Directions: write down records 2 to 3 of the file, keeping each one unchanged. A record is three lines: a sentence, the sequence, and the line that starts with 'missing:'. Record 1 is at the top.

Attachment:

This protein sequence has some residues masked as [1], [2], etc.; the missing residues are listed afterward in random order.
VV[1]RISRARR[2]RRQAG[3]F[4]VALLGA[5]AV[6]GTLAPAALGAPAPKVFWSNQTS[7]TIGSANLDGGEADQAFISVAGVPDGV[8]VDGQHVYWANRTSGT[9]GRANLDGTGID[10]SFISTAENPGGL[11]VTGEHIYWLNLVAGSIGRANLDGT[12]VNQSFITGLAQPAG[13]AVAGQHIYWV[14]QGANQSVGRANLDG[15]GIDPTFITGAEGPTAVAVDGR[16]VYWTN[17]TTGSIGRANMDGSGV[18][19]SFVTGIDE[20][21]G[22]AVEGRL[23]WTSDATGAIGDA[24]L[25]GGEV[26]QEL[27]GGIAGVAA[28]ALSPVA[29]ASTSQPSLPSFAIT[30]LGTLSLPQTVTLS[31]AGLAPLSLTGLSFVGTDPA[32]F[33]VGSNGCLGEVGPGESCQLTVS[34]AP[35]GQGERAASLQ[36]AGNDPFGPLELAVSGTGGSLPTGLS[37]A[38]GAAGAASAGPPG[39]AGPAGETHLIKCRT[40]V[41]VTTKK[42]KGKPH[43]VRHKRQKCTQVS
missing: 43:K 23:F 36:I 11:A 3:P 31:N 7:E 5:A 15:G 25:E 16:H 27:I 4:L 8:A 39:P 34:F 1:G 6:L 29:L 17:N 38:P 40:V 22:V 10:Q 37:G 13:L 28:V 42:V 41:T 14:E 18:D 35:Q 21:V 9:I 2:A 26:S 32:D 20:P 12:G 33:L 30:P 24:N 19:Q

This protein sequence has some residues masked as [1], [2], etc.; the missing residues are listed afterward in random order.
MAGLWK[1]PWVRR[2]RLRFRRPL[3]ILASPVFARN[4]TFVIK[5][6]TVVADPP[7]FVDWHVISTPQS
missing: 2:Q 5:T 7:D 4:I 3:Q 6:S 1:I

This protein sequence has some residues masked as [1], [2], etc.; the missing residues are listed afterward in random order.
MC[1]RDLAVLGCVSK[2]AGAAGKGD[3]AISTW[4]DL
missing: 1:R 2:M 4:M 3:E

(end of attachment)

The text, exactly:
This protein sequence has some residues masked as [1], [2], etc.; the missing residues are listed afterward in random order.
MAGLWK[1]PWVRR[2]RLRFRRPL[3]ILASPVFARN[4]TFVIK[5][6]TVVADPP[7]FVDWHVISTPQS
missing: 2:Q 5:T 7:D 4:I 3:Q 6:S 1:I

This protein sequence has some residues masked as [1], [2], etc.; the missing residues are listed afterward in random order.
MC[1]RDLAVLGCVSK[2]AGAAGKGD[3]AISTW[4]DL
missing: 1:R 2:M 4:M 3:E